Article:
Herzog & de Meuron in Toronto
3. June 2020
Visualization © Herzog & de Meuron
Swiss architects Jacques Herzog and Pierre de Meuron are designing a slender 87-story mixed-use tower on Toronto's Mink Mile that would be the tallest building in Canada if completed.
At 324 meters (1063'), the tower at the northwest corner of Bay and Bloor streets would be the tallest in Canada, besting the 45-year-old First Canadian Place in Toronto's Financial District by 26 meters (85'). The tower would require the demolition of an existing building, with the first 16 floors of the new tower replacing the retail and office functions from its predecessor. Above would be amenities levels for residents then 64 floors with 332 condos. The top three floors would have a restaurant, sky lounge, and rentable spaces offering panoramic views.
Looking south toward Downtown Toronto (Visualization © Herzog & de Meuron)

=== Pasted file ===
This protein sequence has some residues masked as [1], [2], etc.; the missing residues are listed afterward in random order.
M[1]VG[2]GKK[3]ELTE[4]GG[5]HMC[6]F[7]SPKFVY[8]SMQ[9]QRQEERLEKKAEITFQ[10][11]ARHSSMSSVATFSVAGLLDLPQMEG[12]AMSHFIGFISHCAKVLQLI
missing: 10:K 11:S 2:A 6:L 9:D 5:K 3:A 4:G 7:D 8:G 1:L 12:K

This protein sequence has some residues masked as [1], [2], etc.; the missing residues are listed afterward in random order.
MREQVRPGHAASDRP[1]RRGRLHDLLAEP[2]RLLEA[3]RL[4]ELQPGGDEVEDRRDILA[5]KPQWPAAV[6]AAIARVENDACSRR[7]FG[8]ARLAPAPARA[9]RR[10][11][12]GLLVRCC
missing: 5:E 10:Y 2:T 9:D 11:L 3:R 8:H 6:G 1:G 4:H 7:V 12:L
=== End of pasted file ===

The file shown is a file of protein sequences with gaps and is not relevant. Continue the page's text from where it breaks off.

The most distinctive aspects of the design, whose imagery is limited to the three renderings shown here, are the elongated rectangular plan of the tower and the glass facade. The first arises from the footprint of the existing corner building and gives the proposed tower a slender profile when seen from the north or the south. This footprint also means the elevators are positioned along one of the long facades: the west, where it would abut an equally tall tower proposed by a different developer. The second aspect, the transparent exterior, is described in a press release as "a layered expression of the vertical structural elements, interior glazing (thermal envelope), exterior timber roller shades and an outer layer of transparent, open-jointed glass."
Looking north along Bay Street (Visualization © Herzog & de Meuron)
Herzog & de Meuron is working with Canadian architects Quadrangle and designing the tower for Kroonenberg Groep and ProWinko, two developers from The Netherlands. The newly unveiled project is the first designed by Herzog & de Meuron for Candada, and it is also the first Canadian project for the pair of developers. No timeline is provided in the press release, but an article at The Globe and Mail indicates that "the tower, like all major buildings in Toronto, would require amendments to planning policies that typically take years."